South Australia is like a supermodel who always insists on wearing tatty trainers, jeans and jumper. There are some extraordinary assets there, but they’re not widely seen or heard about. So it’s all the more rewarding for those who get to undr… Ahem. You get the idea.
SA has vast swathes of enchanting emu-terrorised desert, one of the most infamous stretches of Outback road, one of the strangest towns in Oz (if not the world), one of the continent’s finest islands (certainly for wildlife), the country’s best wine region and a city obsessed with throwing kick-arse festivals, not forgetting those cuddly great white sharks.
SA is well worth a visit if you’re half interested in any of the following:
1. Testing your palate (or just getting plain bladdered) in the Barossa Valley, Australia’s most famous wine region. Then soaking up the booze on your way home with a pie floater – Adelaide’s local speciality, a meat pie on a bed of mushy peas.
2. Exploring the endless expanse of the notorious Nullarbor Plain, a vast treeless area containing the world’s longest stretch of straight railway. Connecting Adelaide (more-or-less) to Perth, it’s one of Australia’s ultimate roadtrips. With Uluru and the enchanting red centre just over the border heading north, if there’s one state that screams out “ROADTRIP” this is surely it. The unsealed Oodnadatta track is another legendary epic.
3. But before you screech off into the sunset, hotfoot it to the Eyre Peninsula to see some beautiful, un-peopled beaches, dramatic cliffs and some truly magical snorkelling with sea lions. Or, if you prefer, with tuna (and we’re not talking panang curry-flavoured here).
4. Hop over to Kangaroo Island for a wild and windswept land of dunes, strange rock formations and forests packed with koalas, penguins, seals, snakes and, er, kangaroos. It’s like a zoo with no fences.
5. Take shelter in Coober Pedy. Most of the inhabitants of Australia’s surreal opal mining capital live underground to avoid the heat, giving the Outback town a post-apocalyptic feel. It’s been used in many films, such as Mad Max 3 and Pitch Black.
6. Head north for the vast Flinders Ranges, some of the oldest mountains in the world. In particular, Wilpena Pound is a vast natural basin. Quite a sight.
7. Lake Eyre too, is a vast salt lake – eerie and alluring, like another planet.
8. Kayaking and/or house-boating on the gi-normous Murray River.
9. If you prefer your nature-watching with bigger teeth, jump in a cage and go in search of a great white shark.
10. Adelaide. Sure, it’s not Paris or Rome, but it’s a likeable and very liveable, sun-blessed city, with a whole heap of festivals going on. Did we mention, they’re fezzie bonkers here. Talking of which…
Apparently Kate Moss was livid when she found out. And a suicide note has been found, penned by The Cure’s Robert Smith. Yep, Adelaide has a bigger fringe than both of them.
In fact, Adelaide Fringe 2011 (Friday 18 Feb to Sunday 13 Mar) is the largest arts event in the world’s lower hemisphere – only the Edinburgh version is bigger (but that’s full of Scots). Some folk know how to throw a world class fezzie. Them folk are Adelaide folk.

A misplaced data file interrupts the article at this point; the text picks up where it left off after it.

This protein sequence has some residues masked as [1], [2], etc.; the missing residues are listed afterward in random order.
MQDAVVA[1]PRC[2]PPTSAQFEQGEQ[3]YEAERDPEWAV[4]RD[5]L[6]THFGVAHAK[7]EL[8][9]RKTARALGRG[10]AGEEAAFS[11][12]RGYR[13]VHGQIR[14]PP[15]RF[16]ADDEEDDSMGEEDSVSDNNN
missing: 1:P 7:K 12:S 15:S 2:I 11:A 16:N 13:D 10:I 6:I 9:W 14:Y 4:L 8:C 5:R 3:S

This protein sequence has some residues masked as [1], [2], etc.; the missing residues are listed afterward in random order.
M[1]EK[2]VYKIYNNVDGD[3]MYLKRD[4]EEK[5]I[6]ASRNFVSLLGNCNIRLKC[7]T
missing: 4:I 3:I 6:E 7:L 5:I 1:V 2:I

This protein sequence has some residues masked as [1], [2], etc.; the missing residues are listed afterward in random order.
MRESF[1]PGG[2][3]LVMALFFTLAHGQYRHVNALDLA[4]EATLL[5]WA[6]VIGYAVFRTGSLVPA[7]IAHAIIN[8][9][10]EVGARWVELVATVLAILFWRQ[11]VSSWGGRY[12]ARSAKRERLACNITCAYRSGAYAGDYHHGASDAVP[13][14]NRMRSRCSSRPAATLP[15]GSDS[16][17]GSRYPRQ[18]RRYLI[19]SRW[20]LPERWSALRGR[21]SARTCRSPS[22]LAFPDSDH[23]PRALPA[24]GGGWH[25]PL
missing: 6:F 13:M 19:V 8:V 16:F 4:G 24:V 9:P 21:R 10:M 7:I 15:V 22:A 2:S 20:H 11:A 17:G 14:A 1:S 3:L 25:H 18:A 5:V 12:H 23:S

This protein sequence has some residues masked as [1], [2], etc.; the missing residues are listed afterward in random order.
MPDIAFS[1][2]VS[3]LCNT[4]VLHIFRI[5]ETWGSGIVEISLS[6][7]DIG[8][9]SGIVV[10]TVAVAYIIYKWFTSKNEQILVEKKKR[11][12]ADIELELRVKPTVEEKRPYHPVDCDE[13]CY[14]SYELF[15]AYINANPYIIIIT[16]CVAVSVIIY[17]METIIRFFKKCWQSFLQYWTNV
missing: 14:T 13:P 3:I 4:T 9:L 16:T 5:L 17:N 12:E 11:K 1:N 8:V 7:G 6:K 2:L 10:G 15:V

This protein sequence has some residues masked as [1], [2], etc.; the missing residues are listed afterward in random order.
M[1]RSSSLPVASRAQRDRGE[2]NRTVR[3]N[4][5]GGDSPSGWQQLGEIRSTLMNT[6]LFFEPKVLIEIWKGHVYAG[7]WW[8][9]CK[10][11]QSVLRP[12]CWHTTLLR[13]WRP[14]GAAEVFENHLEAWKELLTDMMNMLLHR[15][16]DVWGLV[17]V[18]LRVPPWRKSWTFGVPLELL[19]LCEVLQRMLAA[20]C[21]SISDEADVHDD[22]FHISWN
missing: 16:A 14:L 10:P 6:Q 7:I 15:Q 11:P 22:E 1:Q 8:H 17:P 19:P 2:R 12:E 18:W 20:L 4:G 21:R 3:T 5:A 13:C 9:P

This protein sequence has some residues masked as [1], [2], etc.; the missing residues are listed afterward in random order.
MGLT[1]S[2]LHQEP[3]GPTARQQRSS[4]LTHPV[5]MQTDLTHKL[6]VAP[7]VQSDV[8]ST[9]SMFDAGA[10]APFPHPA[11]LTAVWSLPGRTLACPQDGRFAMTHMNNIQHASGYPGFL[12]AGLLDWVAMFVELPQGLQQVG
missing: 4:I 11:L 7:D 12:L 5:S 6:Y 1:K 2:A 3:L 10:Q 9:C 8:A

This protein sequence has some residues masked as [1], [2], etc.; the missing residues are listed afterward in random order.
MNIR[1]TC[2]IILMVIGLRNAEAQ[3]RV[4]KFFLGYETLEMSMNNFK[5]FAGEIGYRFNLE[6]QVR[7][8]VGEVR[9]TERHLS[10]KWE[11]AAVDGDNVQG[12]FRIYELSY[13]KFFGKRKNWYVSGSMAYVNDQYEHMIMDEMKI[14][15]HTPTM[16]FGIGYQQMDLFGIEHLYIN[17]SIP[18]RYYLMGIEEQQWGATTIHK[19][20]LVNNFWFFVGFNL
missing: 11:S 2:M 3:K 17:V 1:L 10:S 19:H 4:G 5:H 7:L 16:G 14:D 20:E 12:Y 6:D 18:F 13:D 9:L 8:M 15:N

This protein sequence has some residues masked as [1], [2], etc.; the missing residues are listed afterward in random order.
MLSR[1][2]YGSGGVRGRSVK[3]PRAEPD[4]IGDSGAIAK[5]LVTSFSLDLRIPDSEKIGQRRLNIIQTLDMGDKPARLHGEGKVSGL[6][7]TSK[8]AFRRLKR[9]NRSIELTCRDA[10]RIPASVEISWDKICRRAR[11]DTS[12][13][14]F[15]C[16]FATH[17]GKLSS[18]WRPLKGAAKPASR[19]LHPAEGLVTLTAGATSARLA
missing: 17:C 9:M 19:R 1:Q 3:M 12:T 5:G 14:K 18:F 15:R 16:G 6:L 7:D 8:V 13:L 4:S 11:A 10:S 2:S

Streets will be closed off, stages will be erected, music will be pumping out of speakers and all sorts of over-enthusiastic face-painting will doubtless be applied.
The Fringe kicks off with the legendary Opening Night Party (Friday 18 Feb, 7pm-2am) on the closed-to-traffic East End streets, which’ll be awash with artists, roving performers (so jugglers then) and ‘risky’ outdoor theatre, before the two stages spark to life with live music from local, interstate and international acts.
The best news? The first night is all FREE. We like free. Over the next 24 days, the Fringe will play host to artists both homegrown and foreign doing crazy larks in numerous art-forms; body-art, acrobats, musicals, magicians, comedians as well as the Adelaide International Buskers Festival.
As if one monster fezzie wasn’t enough for one city to cope with, they’ve flung in the over-lapping WOMADelaide (March 11-14). Since you ask, WOMADelaide means World Of Music, Arts and Dance (plus Adelaide). In other words, it’s a joyous, mega-colourful celebration of world music.
For one long weekend the state capital will be buzzing with 400 artists from around the world, performing on seven stages in the Botanical Park. From Aussie folksters Angus and Julia Stone to Pakistani qawwali singers and Egyptian trance, plus the likes of Norman Jay and Horace Andy, there’s something for pretty much everyone.
We anticipate smiles aplenty, lots of clapping above the head and the odd lighter aloft (that’s still cool, right?). The festival is also carbon neutral. We like carbon neutral.
The damage & the details:
Many Adelaide Fringe events are FREE. Other events start at $10. Four-day pass to WOMADelaide is $295; three-day pass is $265, one-day and one-night pass is $150; one-night pass $105. For more info, visit www.adelaidefringe.com.au and